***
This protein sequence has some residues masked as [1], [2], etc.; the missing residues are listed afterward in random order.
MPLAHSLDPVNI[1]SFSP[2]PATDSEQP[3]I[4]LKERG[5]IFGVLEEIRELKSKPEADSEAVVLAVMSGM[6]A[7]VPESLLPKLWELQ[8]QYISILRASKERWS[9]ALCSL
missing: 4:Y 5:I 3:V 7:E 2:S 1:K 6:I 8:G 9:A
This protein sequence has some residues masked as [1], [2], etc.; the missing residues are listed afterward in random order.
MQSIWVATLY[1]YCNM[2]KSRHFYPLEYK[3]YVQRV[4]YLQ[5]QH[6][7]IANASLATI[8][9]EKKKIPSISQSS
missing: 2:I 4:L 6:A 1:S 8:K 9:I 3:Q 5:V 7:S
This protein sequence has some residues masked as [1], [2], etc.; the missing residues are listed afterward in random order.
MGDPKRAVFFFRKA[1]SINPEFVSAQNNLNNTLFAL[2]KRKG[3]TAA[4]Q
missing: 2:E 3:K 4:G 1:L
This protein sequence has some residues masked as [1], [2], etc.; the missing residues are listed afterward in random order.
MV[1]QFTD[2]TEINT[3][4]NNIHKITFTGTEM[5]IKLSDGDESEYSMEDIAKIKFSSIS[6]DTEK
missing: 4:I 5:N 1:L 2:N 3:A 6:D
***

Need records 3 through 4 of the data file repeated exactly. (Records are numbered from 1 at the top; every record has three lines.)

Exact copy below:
This protein sequence has some residues masked as [1], [2], etc.; the missing residues are listed afterward in random order.
MGDPKRAVFFFRKA[1]SINPEFVSAQNNLNNTLFAL[2]KRKG[3]TAA[4]Q
missing: 2:E 3:K 4:G 1:L
This protein sequence has some residues masked as [1], [2], etc.; the missing residues are listed afterward in random order.
MV[1]QFTD[2]TEINT[3][4]NNIHKITFTGTEM[5]IKLSDGDESEYSMEDIAKIKFSSIS[6]DTEK
missing: 4:I 5:N 1:L 2:N 3:A 6:D